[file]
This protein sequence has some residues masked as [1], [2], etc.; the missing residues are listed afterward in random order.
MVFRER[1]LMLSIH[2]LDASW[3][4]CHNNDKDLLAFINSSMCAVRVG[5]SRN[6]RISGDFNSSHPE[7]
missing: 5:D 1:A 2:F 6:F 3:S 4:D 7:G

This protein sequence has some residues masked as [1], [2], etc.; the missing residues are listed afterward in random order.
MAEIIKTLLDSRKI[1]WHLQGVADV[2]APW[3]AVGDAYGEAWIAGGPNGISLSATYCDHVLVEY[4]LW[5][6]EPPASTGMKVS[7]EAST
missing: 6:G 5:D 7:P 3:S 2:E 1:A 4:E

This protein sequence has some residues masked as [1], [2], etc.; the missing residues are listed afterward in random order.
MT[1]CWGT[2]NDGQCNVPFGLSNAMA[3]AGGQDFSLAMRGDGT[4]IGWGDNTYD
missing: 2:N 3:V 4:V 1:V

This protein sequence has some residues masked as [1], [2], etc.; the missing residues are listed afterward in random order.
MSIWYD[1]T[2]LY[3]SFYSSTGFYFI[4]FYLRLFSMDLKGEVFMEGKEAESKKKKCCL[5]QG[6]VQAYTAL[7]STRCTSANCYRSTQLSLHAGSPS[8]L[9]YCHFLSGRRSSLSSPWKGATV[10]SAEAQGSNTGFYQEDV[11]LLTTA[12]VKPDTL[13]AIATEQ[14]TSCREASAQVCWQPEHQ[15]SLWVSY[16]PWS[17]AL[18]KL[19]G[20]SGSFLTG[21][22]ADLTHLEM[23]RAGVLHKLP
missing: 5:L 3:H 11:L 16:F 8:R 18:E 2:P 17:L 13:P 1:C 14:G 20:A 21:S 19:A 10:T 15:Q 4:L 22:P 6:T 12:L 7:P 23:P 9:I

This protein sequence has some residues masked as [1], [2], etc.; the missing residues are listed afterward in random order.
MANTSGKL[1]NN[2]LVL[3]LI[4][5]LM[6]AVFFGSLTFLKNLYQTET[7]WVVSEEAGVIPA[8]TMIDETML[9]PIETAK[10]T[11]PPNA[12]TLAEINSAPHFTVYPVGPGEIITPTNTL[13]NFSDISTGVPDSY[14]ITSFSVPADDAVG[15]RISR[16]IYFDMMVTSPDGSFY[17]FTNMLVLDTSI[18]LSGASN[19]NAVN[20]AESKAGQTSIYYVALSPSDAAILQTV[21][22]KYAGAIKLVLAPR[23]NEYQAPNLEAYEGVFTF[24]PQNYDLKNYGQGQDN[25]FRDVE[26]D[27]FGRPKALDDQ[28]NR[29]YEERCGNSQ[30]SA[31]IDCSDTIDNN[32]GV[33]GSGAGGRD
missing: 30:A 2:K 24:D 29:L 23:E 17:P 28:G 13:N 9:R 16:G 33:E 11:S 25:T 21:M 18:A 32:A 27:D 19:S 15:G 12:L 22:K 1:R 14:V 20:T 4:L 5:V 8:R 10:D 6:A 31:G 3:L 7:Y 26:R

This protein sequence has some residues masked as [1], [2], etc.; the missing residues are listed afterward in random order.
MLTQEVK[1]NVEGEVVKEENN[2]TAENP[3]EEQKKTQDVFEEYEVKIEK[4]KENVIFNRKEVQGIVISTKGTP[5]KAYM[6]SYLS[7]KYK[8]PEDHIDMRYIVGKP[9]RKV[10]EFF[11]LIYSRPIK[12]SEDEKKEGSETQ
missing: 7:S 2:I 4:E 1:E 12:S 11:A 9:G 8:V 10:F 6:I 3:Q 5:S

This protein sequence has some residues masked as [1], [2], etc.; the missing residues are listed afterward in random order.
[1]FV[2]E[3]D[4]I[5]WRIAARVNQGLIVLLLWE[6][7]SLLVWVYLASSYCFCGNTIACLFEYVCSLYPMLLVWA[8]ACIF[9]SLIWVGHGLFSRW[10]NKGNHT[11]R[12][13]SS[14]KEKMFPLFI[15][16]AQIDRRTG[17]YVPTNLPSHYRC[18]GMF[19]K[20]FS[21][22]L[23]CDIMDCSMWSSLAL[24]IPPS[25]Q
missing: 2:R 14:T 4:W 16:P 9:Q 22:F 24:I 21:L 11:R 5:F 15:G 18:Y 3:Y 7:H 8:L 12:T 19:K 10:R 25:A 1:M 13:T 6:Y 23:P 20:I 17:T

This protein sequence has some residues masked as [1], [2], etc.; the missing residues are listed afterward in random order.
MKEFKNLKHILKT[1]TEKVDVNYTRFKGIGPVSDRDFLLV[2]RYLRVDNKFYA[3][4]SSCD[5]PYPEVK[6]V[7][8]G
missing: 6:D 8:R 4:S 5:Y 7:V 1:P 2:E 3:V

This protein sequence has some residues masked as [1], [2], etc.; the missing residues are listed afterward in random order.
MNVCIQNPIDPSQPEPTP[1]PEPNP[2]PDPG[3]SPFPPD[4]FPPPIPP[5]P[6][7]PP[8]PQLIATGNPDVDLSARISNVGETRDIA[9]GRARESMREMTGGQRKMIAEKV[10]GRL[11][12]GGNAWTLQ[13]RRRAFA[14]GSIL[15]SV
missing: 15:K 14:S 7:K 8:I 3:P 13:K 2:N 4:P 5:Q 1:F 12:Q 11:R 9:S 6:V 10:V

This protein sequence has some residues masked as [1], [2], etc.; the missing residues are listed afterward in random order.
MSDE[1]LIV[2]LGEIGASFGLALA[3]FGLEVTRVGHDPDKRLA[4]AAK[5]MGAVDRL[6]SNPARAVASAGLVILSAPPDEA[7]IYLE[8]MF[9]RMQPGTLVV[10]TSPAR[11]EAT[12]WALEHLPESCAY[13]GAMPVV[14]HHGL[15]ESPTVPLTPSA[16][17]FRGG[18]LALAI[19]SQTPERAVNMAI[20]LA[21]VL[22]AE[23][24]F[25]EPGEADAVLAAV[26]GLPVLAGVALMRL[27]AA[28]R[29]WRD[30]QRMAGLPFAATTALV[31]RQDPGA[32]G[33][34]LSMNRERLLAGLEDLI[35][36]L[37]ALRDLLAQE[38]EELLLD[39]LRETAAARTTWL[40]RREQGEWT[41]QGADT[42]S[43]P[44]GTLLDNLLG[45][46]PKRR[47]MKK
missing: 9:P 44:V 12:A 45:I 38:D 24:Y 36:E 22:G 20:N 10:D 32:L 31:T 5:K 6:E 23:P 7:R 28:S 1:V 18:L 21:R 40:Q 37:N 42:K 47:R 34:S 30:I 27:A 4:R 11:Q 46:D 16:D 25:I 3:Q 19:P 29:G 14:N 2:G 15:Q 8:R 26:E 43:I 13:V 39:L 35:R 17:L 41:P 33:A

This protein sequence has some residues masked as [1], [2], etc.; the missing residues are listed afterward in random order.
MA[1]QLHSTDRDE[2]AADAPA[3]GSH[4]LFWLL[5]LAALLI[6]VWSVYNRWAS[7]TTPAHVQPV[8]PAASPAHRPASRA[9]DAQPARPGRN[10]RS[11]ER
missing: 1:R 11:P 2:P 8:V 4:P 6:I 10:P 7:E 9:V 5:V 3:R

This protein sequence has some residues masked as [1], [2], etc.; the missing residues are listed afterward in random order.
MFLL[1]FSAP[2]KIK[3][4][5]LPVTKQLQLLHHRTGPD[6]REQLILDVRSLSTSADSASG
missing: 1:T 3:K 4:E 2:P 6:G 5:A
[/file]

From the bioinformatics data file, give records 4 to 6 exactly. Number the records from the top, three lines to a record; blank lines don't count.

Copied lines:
This protein sequence has some residues masked as [1], [2], etc.; the missing residues are listed afterward in random order.
MSIWYD[1]T[2]LY[3]SFYSSTGFYFI[4]FYLRLFSMDLKGEVFMEGKEAESKKKKCCL[5]QG[6]VQAYTAL[7]STRCTSANCYRSTQLSLHAGSPS[8]L[9]YCHFLSGRRSSLSSPWKGATV[10]SAEAQGSNTGFYQEDV[11]LLTTA[12]VKPDTL[13]AIATEQ[14]TSCREASAQVCWQPEHQ[15]SLWVSY[16]PWS[17]AL[18]KL[19]G[20]SGSFLTG[21][22]ADLTHLEM[23]RAGVLHKLP
missing: 5:L 3:H 11:L 16:F 8:R 18:E 2:P 17:L 13:P 1:C 14:G 20:A 21:S 19:A 10:T 15:Q 4:L 22:P 6:T 12:L 7:P 23:P 9:I

This protein sequence has some residues masked as [1], [2], etc.; the missing residues are listed afterward in random order.
MANTSGKL[1]NN[2]LVL[3]LI[4][5]LM[6]AVFFGSLTFLKNLYQTET[7]WVVSEEAGVIPA[8]TMIDETML[9]PIETAK[10]T[11]PPNA[12]TLAEINSAPHFTVYPVGPGEIITPTNTL[13]NFSDISTGVPDSY[14]ITSFSVPADDAVG[15]RISR[16]IYFDMMVTSPDGSFY[17]FTNMLVLDTSI[18]LSGASN[19]NAVN[20]AESKAGQTSIYYVALSPSDAAILQTV[21][22]KYAGAIKLVLAPR[23]NEYQAPNLEAYEGVFTF[24]PQNYDLKNYGQGQDN[25]FRDVE[26]D[27]FGRPKALDDQ[28]NR[29]YEERCGNSQ[30]SA[31]IDCSDTIDNN[32]GV[33]GSGAGGRD
missing: 30:A 2:K 24:D 29:L 23:E 17:P 28:G 13:N 9:R 16:G 33:E 11:S 25:T 21:M 18:A 32:A 27:D 19:S 15:G 12:L 22:K 1:R 14:V 20:T 4:L 5:V 8:R 10:D 6:A 31:G 3:L 7:Y 26:R

This protein sequence has some residues masked as [1], [2], etc.; the missing residues are listed afterward in random order.
MLTQEVK[1]NVEGEVVKEENN[2]TAENP[3]EEQKKTQDVFEEYEVKIEK[4]KENVIFNRKEVQGIVISTKGTP[5]KAYM[6]SYLS[7]KYK[8]PEDHIDMRYIVGKP[9]RKV[10]EFF[11]LIYSRPIK[12]SEDEKKEGSETQ
missing: 7:S 2:I 4:E 1:E 12:S 11:A 9:G 8:V 10:F 6:I 3:Q 5:S